all my love: review
We can all relate to the struggle that teachers go through when they try to teach history. Things that have happened in the past can often be a bore and leave students feeling uninspired. So, when you set out to create a “period piece” of sorts i.e. a history lesson presented on the live theatre stage, you’d better have some tricks up your sleeve, otherwise your audience may not feel the passion that you’re trying to recreate.
From the get-go at opening night of All My Love at Riverside Theatre in Parramatta, I could sense that we were in for a history lesson. I had hoped it would be somewhat directed towards a younger and more contemporary audience, considering that it was telling the tale of famous Australia poet Henry Lawson and his missed love affair with fellow poet Mary Gilmore, a subject that doesn’t immediately grab the attention of anyone under the age of 60. What we were presented with, however, was nothing more than your standard history class, and I soon became sorely disappointed.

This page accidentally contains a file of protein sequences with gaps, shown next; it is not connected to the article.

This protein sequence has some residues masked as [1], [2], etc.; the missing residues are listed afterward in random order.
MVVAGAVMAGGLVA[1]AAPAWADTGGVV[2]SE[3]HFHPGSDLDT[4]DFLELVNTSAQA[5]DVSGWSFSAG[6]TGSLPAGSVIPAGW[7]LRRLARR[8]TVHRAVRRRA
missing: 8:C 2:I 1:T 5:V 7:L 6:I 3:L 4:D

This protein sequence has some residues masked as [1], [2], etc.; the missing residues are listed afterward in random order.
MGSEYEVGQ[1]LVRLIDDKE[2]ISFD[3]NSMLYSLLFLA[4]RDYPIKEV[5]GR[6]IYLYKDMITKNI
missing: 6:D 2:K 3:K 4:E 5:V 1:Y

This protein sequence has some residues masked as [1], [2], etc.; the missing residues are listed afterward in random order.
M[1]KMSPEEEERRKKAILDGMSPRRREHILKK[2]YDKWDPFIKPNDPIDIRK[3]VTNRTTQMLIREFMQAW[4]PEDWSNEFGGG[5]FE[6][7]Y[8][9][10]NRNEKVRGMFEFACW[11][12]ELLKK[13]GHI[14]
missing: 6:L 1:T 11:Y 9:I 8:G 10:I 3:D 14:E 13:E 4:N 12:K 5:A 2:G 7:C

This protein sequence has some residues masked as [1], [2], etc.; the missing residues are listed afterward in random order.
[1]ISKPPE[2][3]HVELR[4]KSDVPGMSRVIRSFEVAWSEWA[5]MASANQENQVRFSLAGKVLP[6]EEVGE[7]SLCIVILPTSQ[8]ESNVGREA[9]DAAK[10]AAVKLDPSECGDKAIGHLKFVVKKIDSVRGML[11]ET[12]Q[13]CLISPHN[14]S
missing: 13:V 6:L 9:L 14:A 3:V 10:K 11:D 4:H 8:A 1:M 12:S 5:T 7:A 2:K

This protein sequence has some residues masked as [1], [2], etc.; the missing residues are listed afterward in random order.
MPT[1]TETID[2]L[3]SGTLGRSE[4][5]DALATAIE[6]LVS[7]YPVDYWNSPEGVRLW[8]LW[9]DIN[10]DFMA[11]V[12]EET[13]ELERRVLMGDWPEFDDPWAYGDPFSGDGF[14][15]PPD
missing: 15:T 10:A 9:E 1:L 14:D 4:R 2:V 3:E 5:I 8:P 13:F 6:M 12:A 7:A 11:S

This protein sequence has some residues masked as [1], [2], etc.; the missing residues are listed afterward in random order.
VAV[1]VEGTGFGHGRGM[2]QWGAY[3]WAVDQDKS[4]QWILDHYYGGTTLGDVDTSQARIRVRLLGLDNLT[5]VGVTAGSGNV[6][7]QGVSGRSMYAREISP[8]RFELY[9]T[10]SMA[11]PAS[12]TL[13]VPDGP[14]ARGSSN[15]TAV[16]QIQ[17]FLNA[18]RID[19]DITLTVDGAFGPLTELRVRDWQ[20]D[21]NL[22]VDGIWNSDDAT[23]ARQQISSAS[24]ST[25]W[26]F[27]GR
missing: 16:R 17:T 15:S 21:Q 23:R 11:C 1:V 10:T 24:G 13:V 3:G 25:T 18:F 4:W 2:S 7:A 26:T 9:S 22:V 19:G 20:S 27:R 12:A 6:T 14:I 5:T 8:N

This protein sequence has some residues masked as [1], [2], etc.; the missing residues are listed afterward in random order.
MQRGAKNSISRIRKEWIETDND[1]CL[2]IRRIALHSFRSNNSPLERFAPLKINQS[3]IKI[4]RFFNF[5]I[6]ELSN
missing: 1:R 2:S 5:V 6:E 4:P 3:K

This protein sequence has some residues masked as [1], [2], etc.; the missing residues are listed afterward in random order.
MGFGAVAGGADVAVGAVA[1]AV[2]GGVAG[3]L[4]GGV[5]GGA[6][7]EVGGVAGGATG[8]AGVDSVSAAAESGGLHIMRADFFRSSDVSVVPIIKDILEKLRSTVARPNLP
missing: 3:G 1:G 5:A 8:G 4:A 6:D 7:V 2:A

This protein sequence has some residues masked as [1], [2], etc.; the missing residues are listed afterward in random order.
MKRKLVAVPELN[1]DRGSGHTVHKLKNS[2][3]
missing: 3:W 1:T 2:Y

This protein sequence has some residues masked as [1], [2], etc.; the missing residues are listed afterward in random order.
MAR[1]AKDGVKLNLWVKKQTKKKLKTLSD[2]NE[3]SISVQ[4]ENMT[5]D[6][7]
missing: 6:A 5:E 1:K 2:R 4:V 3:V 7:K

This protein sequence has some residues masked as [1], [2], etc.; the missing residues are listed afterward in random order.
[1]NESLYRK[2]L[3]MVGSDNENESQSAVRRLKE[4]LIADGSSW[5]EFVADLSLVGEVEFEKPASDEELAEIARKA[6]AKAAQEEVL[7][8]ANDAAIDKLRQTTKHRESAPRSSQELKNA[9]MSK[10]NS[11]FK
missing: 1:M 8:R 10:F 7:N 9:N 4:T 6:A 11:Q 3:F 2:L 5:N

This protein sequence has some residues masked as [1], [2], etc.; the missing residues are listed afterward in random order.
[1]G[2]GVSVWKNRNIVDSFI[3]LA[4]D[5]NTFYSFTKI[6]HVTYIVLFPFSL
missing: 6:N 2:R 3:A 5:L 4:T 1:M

Backed by two stiff and lacklustre performances and set design, music, and direction that seemed to be reminiscent of a speedily put together high school play, All My Love had so much potential but wasn’t able to live up to any of it. It felt as it the production itself was in the same position as the characters. Henry and Mary grew to love each other and then were thwarted from keeping in contact by Henry’s mother, Louise. It’s a depressing story of something that could have been, but was never allowed or pursued. With the production itself, I get the feeling that the ideas and passion were there, but there were too many barriers in the way that prevented a fantastic vision to come true.
So, as much as I didn’t enjoy the production, I can definitely understand where it’s coming from and appreciate the effort put into telling an unknown story to a modern audience. It seems that a modern and contemporary audience was not taken into consideration, however, and I do wonder what might have been different if that hadn’t been the case.
Sincere praise, however, should be given to the playwright, Anne Brooksbank, who carefully researched the lives of these two betrothed lovers. It’s clear that she put in a lot of effort to try and capture the exact flavour and feeling of what was going on in their lives. Brooksbank succeeds in bringing to life these real-life lovers and it’s a testament to her patience that she was able to capture so much from just a few lost letters and diary entries.
Perhaps All My Love, then, does have a place in the stage repertoire, however I hope that with further adaptation there is more risk taken to make the production itself feel newer than the characters we are learning about.